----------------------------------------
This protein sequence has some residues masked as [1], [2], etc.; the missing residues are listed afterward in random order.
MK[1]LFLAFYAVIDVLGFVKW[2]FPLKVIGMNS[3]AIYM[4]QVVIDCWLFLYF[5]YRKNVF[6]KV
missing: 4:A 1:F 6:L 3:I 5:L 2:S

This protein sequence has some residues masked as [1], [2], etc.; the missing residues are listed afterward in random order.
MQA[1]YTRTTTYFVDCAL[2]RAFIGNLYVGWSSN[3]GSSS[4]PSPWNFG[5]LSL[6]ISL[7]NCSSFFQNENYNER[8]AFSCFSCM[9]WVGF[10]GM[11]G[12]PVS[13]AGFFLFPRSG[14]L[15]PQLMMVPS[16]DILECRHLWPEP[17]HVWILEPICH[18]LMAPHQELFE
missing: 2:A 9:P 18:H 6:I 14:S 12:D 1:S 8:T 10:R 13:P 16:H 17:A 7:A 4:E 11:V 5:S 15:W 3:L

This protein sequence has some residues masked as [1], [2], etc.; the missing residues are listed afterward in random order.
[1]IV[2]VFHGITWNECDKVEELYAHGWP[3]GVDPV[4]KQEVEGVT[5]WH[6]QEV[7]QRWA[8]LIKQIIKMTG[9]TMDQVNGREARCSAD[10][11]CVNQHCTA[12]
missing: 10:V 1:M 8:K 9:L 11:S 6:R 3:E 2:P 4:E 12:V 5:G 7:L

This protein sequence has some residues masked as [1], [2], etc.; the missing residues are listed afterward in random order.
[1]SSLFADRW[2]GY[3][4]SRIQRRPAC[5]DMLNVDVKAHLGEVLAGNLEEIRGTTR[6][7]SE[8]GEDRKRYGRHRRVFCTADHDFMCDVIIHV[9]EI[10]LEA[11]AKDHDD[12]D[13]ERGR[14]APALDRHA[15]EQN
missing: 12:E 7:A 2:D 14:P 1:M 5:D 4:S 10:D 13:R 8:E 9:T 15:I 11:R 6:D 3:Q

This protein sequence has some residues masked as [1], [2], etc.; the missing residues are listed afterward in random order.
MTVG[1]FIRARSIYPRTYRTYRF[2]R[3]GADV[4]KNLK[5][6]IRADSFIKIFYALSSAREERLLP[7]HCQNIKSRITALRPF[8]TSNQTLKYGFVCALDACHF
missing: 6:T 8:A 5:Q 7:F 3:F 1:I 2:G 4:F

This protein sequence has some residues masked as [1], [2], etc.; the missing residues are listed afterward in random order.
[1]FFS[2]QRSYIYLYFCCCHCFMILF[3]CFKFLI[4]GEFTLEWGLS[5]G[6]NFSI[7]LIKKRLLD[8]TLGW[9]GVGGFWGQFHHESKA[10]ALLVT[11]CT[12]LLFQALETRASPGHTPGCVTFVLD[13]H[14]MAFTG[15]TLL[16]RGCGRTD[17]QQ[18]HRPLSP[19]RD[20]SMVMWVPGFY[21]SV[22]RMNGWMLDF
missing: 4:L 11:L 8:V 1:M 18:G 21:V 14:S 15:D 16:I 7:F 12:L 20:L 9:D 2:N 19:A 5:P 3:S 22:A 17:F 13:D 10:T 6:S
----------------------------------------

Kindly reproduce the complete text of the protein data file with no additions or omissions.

This protein sequence has some residues masked as [1], [2], etc.; the missing residues are listed afterward in random order.
MK[1]LFLAFYAVIDVLGFVKW[2]FPLKVIGMNS[3]AIYM[4]QVVIDCWLFLYF[5]YRKNVF[6]KV
missing: 4:A 1:F 6:L 3:I 5:L 2:S

This protein sequence has some residues masked as [1], [2], etc.; the missing residues are listed afterward in random order.
MQA[1]YTRTTTYFVDCAL[2]RAFIGNLYVGWSSN[3]GSSS[4]PSPWNFG[5]LSL[6]ISL[7]NCSSFFQNENYNER[8]AFSCFSCM[9]WVGF[10]GM[11]G[12]PVS[13]AGFFLFPRSG[14]L[15]PQLMMVPS[16]DILECRHLWPEP[17]HVWILEPICH[18]LMAPHQELFE
missing: 2:A 9:P 18:H 6:I 14:S 12:D 1:S 8:T 10:R 13:P 16:H 17:A 7:A 4:E 11:V 5:S 15:W 3:L

This protein sequence has some residues masked as [1], [2], etc.; the missing residues are listed afterward in random order.
[1]IV[2]VFHGITWNECDKVEELYAHGWP[3]GVDPV[4]KQEVEGVT[5]WH[6]QEV[7]QRWA[8]LIKQIIKMTG[9]TMDQVNGREARCSAD[10][11]CVNQHCTA[12]
missing: 10:V 1:M 8:K 9:L 11:S 6:R 3:E 2:P 4:E 12:V 5:G 7:L

This protein sequence has some residues masked as [1], [2], etc.; the missing residues are listed afterward in random order.
[1]SSLFADRW[2]GY[3][4]SRIQRRPAC[5]DMLNVDVKAHLGEVLAGNLEEIRGTTR[6][7]SE[8]GEDRKRYGRHRRVFCTADHDFMCDVIIHV[9]EI[10]LEA[11]AKDHDD[12]D[13]ERGR[14]APALDRHA[15]EQN
missing: 12:E 7:A 2:D 14:P 1:M 5:D 4:S 10:D 13:R 8:E 9:T 15:I 11:R 6:D 3:Q

This protein sequence has some residues masked as [1], [2], etc.; the missing residues are listed afterward in random order.
MTVG[1]FIRARSIYPRTYRTYRF[2]R[3]GADV[4]KNLK[5][6]IRADSFIKIFYALSSAREERLLP[7]HCQNIKSRITALRPF[8]TSNQTLKYGFVCALDACHF
missing: 6:T 8:A 5:Q 7:F 3:F 1:I 2:G 4:F

This protein sequence has some residues masked as [1], [2], etc.; the missing residues are listed afterward in random order.
[1]FFS[2]QRSYIYLYFCCCHCFMILF[3]CFKFLI[4]GEFTLEWGLS[5]G[6]NFSI[7]LIKKRLLD[8]TLGW[9]GVGGFWGQFHHESKA[10]ALLVT[11]CT[12]LLFQALETRASPGHTPGCVTFVLD[13]H[14]MAFTG[15]TLL[16]RGCGRTD[17]QQ[18]HRPLSP[19]RD[20]SMVMWVPGFY[21]SV[22]RMNGWMLDF
missing: 4:L 11:L 8:V 1:M 18:G 21:V 14:S 15:D 16:I 7:F 12:L 20:L 9:D 2:N 19:A 5:P 3:S 22:A 17:F 13:D 10:T 6:S